The method of the invention comprises stimulation through a bioactive compound, an aliphatic glucosinolate such as sinigrin, which was added to the irrigation water at the concentration of 50 μM for 24 hours in the broccoli cultivation. Previous to the compound addition the electrical conductivity (EC) of the irrigation water was modified, increasing to 6 dS m−1 after the application of an osmotic stress substance such as 40 mMKCl. Protein extraction was automatically preformed from leaf tissue (20 g) using a polytron, in a first step of homogenization, during 15 s at 4000 rpm and a second step of 20 s at 5000 rpm. The extraction buffer containing 50 mM HEPES and 0.5 M (pH 7.5) mannitol, to this solution was then added 1 mM dithiothreitol (DTT), 5 mM ascorbic acid and 0.6% (w/v) insoluble polyvinylpyrrolidone (PVP), 10% glycerol and 5 mM β-glycerolphosphate. The homogenate was centrifuged at 10.000 g for 20 minutes at 4° C. and the supernatant was collected and centrifuged at 55.000 g for 35 min at 4° C. The pellet was re-suspended in a buffer (0.3 M mannitol, 5 mM bicarbonate buffer at pH 7.0-8.0).

The suspension was added to a polymer system with a dual phase 6.0% (w/v) Dextran T500 (Pharmacia), 6.0% (w/v) polyethylene glycol (PEG) 3350 (Sigma), 3 mMKCl, 5 mM phosphate buffer (pH 7.8) and 0.33 M mannitol or sucrose The phase system was centrifuged at 4000 g for 5 min at 4° C. The upper phase which collects the plasma membrane was diluted in a new buffer. In the storage buffer 10 mM bicarbonate buffer at pH 8.3 with 0.33 M sucrose.

EXAMPLE 2

Efficiency of the Extraction from Brassica Cultivar

The yield of the plasma membrane vesicles extraction was evaluated for Brassica regarding other cultivars. In the table 1, the protein content of the membrane vesicles for different plants is showed. Brassica growing after stimulation resulted in larger amount of plasma membrane protein. The table indicates the amount of protein expressed in μg μL1. The yield of the process is higher than that obtained for other cultivars even vesicles isolated from Beta vulgaris since the amount of starting plant material was higher. Furthermore, considering that mechanical extraction involves a loss of performance, protein levels remain above the majority of plants by applying a methodology able to be scaled at industrial level.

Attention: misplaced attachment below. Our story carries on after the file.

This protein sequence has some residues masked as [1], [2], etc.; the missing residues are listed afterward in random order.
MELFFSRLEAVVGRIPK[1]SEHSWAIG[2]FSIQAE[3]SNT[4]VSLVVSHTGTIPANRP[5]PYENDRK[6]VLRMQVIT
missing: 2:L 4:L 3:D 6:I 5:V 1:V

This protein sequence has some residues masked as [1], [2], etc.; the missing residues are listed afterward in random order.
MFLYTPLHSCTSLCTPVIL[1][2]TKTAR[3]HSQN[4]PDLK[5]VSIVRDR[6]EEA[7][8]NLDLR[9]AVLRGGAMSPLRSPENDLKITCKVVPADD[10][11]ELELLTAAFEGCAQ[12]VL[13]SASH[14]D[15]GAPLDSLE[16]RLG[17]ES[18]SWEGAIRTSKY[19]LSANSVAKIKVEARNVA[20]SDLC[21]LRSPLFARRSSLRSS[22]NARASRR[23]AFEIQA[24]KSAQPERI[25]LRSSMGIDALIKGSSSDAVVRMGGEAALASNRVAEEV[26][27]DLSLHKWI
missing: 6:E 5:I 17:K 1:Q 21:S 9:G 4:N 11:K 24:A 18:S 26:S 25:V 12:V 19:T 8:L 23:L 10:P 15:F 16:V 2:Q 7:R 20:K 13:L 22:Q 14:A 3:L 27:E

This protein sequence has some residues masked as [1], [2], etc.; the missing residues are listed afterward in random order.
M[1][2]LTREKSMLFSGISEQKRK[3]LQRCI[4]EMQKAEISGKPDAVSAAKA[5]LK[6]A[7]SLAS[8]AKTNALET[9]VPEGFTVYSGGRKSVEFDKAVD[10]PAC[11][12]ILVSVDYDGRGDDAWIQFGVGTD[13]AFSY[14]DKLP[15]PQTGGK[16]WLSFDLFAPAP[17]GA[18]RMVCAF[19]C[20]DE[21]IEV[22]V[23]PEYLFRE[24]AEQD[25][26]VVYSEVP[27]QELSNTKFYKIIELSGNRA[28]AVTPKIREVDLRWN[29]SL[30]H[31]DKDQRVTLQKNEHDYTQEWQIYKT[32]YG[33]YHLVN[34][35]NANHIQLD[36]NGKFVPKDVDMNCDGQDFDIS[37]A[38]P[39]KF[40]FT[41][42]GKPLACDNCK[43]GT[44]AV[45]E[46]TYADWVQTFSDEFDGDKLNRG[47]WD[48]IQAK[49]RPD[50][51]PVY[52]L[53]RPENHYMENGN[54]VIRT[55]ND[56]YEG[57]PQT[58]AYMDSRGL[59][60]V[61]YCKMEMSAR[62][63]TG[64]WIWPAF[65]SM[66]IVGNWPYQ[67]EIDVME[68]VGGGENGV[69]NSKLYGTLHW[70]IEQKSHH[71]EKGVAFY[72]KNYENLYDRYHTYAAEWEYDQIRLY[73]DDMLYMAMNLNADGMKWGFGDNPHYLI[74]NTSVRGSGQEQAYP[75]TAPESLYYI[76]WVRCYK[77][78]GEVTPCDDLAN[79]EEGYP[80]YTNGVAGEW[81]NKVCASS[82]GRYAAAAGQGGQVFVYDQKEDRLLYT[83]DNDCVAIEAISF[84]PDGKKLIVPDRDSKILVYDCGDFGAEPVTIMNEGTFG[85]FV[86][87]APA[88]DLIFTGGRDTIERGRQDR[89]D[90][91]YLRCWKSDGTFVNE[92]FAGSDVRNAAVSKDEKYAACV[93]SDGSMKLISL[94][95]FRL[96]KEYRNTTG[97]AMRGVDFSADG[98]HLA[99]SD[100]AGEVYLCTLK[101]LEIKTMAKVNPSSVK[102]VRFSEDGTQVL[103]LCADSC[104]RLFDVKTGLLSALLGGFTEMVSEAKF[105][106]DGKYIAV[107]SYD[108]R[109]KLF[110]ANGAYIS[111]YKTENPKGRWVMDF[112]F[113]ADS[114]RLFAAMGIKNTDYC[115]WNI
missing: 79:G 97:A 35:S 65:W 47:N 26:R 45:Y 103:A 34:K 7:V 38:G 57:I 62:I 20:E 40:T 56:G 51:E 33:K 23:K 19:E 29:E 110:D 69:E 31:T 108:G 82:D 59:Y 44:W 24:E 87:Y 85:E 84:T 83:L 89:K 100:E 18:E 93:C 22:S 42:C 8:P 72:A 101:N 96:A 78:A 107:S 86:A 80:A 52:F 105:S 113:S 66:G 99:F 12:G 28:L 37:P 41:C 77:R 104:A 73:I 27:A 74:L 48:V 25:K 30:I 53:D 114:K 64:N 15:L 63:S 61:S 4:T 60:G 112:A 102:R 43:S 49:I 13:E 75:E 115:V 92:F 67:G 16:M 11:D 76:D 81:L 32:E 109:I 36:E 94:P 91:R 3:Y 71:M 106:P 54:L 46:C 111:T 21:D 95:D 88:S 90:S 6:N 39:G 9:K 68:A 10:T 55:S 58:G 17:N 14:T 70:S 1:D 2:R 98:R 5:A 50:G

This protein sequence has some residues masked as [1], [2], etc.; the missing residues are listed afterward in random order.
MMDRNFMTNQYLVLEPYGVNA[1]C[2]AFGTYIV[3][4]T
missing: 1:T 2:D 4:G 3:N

TABLE 1
Comparison of the concentration of plasma membrane protein (object of
the invention) present in plant membrane vesicles*. The concentration
was obtained after plant stimulation and mechanical extraction.
*Brassica
CapsicumLycopersicumZeaBetaBrassicaoleracea +
annuumesculentummaysvulgarisoleraceastimulation
Starting Plant1825181502020
Material (g)
Homogenizationmanualmanualmanualmanualmanualmechanical
Plasma1.321.982.799.163.063.51-5.0
MembraneProtein
(μg μL−1)

Table 2 shows a list of membrane proteins identified by HPLC-MS-MS in Brassica oleracea varltalica.

TABLE 2
Membrane transport proteins identified in the plasma membrane vesicles from
Brassica oleraceavarltalica after digestion with 3 different endoproteases
Trypsin digestion
calc.
Accession#AAsM. W[Da]plDescriptionΣcoverage
A5DXI936241667.205.26Actin cytoskeleton-regulatory complex3.87
protein END3
OS = Lodderomyceselongisporus
GN = END3 PE = 3 SV = 1 -
[END3_LODEL]
P9293561867485.829.48ADP, ATP carrier protein 2,1.94
chloroplastic OS = Arabidopsis thaliana
GN = AATP2 PE = 1 SV = 2 -
[TLC2_ARATH]
P6183728630668.989.01Aquaporin PIP1-1 OS = Arabidopsis16.08
thaliana GN = PIP1-1 PE = 1 SV = 1 -
[PIP11_ARATH]
Q0661128630578.019.03Aquaporin PIP1-2 OS = Arabidopsis9.79
thaliana GN = PIP1-2 PE = 1 SV = 1 -
[PIP12_ARATH]
P3030228530409.697.84Aquaporin PIP2-3 OS = Arabidopsis3.86
thaliana GN = PIP2-3 PE = 1 SV = 1 -
[PIP23_ARATH]
P19456948104334.996.99ATPase 2, plasma membrane-type4.64
OS = Arabidopsis thaliana GN = AHA2
PE = 1 SV = 2 - [PMA2_ARATH]
Q42556954105141.766.39ATPase 9, plasma membrane-type2.41
OS = Arabidopsis thaliana GN = AHA9
PE = 2 SV = 2 - [PMA9_ARATH]
O8089975784206.297.21Cellulose synthase-like protein B21.72
OS = Arabidopsis thaliana GN = CSLB2
PE = 2 SV = 1 - [CSLB2_ARATH]
Q9SAE449055969.767.99Cytochrome P450 71B292.65
OS = Arabidopsis thaliana
GN = CYP71B29 PE = 2 SV = 1 -
[C71BT_ARATH]
O6578249956809.558.37Cytochrome P450 83B12.40